Mark Costello Named New School Chair for Guggenheim School of Aerospace Engineering
Dr. Mark Costello has been appointed as the new William R. T. Oakes School Chair, Guggenheim School of Aerospace Engineering (AE), in the College of Engineering at the Georgia Institute of Technology, effective August 15, 2018. Dr. Costello is currently serving as a program manager in the Tactical Technology Office at the Defense Advanced Research Projects Agency (DARPA). Prior to joining DARPA, Dr. Costello served as the David Lewis Professor of Autonomy in the Schools of Aerospace Engineering and Mechanical Engineering at Georgia Tech, where he taught and mentored students in the areas of dynamics, controls and design.
“Mark has a deep understanding of academic excellence, as well as faculty and student needs,” said Dr. Steve McLaughlin, dean of the College of Engineering and Southern Company Chair. “Since research and education are critical to the success of the Guggenheim School of Aerospace Engineering, Mark is ideally suited to fill this important role as school chair. He brings with him a great set of teaching, research and outreach skills, which will ensure that the school advances and builds on its accomplishments.”
As the new chair, Dr. Costello will oversee a school that is consistently ranked as one of the nation's most prominent programs of its kind in both graduate and undergraduate education. The School is one of the largest producers of aerospace engineers in the United States, with nearly 1,300 undergraduate and graduate students. In FY2017, AE faculty members acquired an impressive $30M in research grants and contracts from government and industrial sources.
“I am truly honored to have the opportunity to serve the faculty, students, and staff in the School of Aerospace Engineering as we chart a course for continued excellence in our education, research, technology transition, and service endeavors,” Dr. Costello said. “It is an incredibly exciting time to be an aerospace engineer. As a society, we are quickly approaching a scenario where humans inhabit other planetary bodies. Closer to home, many of our cities are growing into mega cities and require new paradigms for transportation including air vehicles that operate in a complex three dimensional space. Working with others in a multidisciplinary manner, aerospace engineers will lead the way in shaping this future. It is also an exciting time to be in the business of educating the next generation of aerospace engineers.”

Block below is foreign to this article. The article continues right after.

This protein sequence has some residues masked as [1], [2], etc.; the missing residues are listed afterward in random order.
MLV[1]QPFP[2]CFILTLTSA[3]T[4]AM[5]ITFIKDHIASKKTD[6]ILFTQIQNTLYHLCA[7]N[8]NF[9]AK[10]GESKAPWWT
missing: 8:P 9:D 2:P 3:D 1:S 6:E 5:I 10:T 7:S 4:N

In looking forward to his role as school chair Dr. Costello also said, “With the information explosion that has occurred over the past 10 or more years, we now have instant access to content that was not possible in the past. Fundamentally, new ways to leverage this information to engage students in the learning process are needed. Georgia Tech is poised to lead the way in educating future engineers, and not just while they are students at Tech, but throughout their lives.”
Dr. Costello earned his B.S. from Pennsylvania State University, and his M.S. and Ph.D. in aerospace engineering from Georgia Tech. He previously taught at Oregon State University and the U.S. Military Academy. Dr. Costello came to Georgia Tech in 2006 as the associate director for the Center of Excellence in Rotocraft Technology and an associate professor in aerospace engineering and mechanical engineering. He began his assignment with DARPA in the summer of 2017.
Dr. Costello founded and serves as the CEO of Earthly Dynamics Corporation, a company that develops and fields new guided airdrop system technology. He also co-founded the Persimia Corporation that provides web-based environmental impact assessment analysis tools for wind energy system installations.
He is a fellow in the American Society of Mechanical Engineers; associate fellow in the American Institute of Aeronautics and Astronautics; and received a Meritorious Civilian Service Medal from the U.S. Military Academy.
His research team is noted for creating innovative new technologies, such as robotic landing gear for rotorcraft, bleed air control of parafoils, and direct impact control of smart projectiles. Dr. Costello’s research focus is on inventing, understanding, and improving aeronautical and mechanical devices that are often actively controlled during operation, including missiles, projectiles, parachutes, parafoils, kites, fixed wing aircraft and rotorcraft.
The College of Engineering at Georgia Tech is the largest of its kind in the country, with more than 12,000 undergraduate and graduate students enrolled. The college ranks in the top ten in undergraduate and graduate engineering education by U.S. News and World Report.